Rega’s Brio-R: A To Brio
3rd December 2015
Rega’s venerable Brio amplifier has undergone major changes. Paul Rigby reviews the Brio-R
The problem with the Rega Brio, the original Brio, that is, was that it was almost too good. In the past, Rega had tried to change it, sometimes dramatically, but without success. The amplifier hit an almost unfathomable sweet spot that defied major change, “We always wanted to try to have the cheapest possible, high quality, simple amplifier that a starter person could have coupled with a turntable and a pair of speakers. The Brio has always filled that area,” said Rega owner and co-founder, Roy Gandy.
Over the years, the design has been the recipient of tweaks that have enhanced the basic, core design, “For the Brio 3, everyone loved the sound quality but it was getting to the point where a remote control was demanded. We were considering giving the Brio a refresh but we were faced with demands which boiled down to: retaining the sound quality and adding a remote control but without adding to the price.” A tough request. Adding a remote control option that would not impinge on sound quality was going to add £100 of anyone’s money onto a future Brio update. So Gandy looked towards the company’s new DAC for guidance and found it in that product’s small physical footprint, “We thought that people would want an amp to partner the new DAC. If that amp could be a Brio then we could halve the case size, shrinking the Brio into the smaller case via the utilisation of surface technology, thus saving the required cash to retain the price point.”
Job done then, eh? Well, not quite.
Enter Rega’s electronic designer and inveterate tweaker, Terry Bateman, who, in addition to fulfilling the brief for a new project, will often present a range of additional options. In the past, these have taken the form of alternative designs. Gandy wasn’t surprised to find, sitting alongside the basic, shrunken-boarded Brio, an additional, simple, aluminium box. Bateman piped up with, “Can we also listen to this?”
Gandy did just that and was disappointed. He liked the sound of the experimental variant but Gandy knew, without peering inside the box, that Bateman had squeezed a couple of valves inside to produce that signature, analogue sound. Knowing that Rega, as a company, was not set-up to commercially exploit valves just yet, Gandy was about to let Bateman down as gently as he could when he then listened to a familiar piece of music through the experimental box, one that Gandy knew would trip up any valve amp, “Playing this track, however, I was gobsmacked because it made the music sound even clearer. I then found out that the box didn’t hold a valve amp at all. It was fully solid state. It shocked me.”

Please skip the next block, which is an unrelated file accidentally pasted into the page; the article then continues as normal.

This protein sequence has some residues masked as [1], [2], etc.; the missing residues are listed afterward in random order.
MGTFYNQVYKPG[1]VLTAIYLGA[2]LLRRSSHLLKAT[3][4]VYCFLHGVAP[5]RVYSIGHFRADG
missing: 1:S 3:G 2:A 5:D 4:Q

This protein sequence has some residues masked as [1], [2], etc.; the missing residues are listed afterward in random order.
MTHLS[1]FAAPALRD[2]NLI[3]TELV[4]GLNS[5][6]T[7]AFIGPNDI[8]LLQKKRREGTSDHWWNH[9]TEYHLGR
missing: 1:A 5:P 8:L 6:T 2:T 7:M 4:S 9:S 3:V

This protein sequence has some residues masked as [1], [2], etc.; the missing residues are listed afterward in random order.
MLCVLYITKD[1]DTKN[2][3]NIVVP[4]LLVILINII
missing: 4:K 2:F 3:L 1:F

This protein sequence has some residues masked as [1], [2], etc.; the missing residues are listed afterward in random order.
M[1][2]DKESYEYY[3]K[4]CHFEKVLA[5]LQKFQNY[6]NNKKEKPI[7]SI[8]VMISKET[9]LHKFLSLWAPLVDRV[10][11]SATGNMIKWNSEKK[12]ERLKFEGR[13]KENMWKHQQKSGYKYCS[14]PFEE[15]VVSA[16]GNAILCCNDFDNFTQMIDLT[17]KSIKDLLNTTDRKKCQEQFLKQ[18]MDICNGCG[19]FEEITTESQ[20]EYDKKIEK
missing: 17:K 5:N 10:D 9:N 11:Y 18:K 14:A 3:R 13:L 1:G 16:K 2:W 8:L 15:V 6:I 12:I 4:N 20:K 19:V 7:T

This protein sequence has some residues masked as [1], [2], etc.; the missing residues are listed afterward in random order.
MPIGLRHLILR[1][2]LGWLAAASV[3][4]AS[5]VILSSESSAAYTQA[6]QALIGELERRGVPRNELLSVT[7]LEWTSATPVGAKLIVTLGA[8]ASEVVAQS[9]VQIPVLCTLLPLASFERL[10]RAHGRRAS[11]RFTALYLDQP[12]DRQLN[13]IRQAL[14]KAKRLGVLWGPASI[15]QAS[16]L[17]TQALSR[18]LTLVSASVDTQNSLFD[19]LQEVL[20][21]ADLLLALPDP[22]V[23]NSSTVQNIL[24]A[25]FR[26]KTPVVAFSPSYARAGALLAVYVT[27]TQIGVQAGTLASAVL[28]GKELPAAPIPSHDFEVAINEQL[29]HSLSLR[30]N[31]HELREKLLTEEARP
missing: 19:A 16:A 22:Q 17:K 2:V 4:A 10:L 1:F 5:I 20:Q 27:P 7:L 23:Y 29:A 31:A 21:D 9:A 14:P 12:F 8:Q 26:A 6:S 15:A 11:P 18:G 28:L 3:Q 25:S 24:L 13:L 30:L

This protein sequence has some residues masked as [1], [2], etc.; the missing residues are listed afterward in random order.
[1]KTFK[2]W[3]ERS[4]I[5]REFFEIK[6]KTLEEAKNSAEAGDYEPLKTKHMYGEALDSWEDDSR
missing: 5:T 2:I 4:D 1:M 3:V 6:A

Bateman had, in fact, used the experimental Brio design to implement a theory, one that Bateman had read about in an old electronics magazine from 1969, that proposed a concept for a Class A circuit using transistors that didn’t produce the usual amount of heat. At that time, the design was only conjecture but Bateman decided that the time had come to see if the premise could match practice. Gandy believed now that it could and decided to dump the original Brio ‘tweak’ to mass produce Bateman’s theory-buster.
The result is the 50W Brio-R, a Class A/AB or quasi Class-A amplifier, “Basically, the driver transistors are working in Class A but the power transistors are working in A/B. That’s the simple way of describing it,” said Gandy.
On the inside is a motorised ALPS volume control for the new remote that sits next to a combination of standard and surface mounted components. The toroidal transformer is surrounded by electrolytics (if they’re not in the signal path), polyester and polypropylene capacitors, “Every path is thought about in terms of sound quality and value for money. Polypropylene caps are also large, so the small case might not allow them to be used. In which case we use electrolytic,” said Gandy.
To keep the distortive noise down, Rega has thought about the proximity and screening of low voltage parts of the amp to the transformer. Tough in a small case, “In the Brio-R, the transformer features a bespoke design supplied by a company that used to share our factory space. We tested around 20 toroidal prototypes.”
Available in black and silver, spanning 80x218x325mm and weighing in at 6kg, the front of the Brio-R features a volume pot, input selector and power switch. On the rear are five inputs plus a MM phono connection and a single pair of speaker connectors adjacent to a power plug.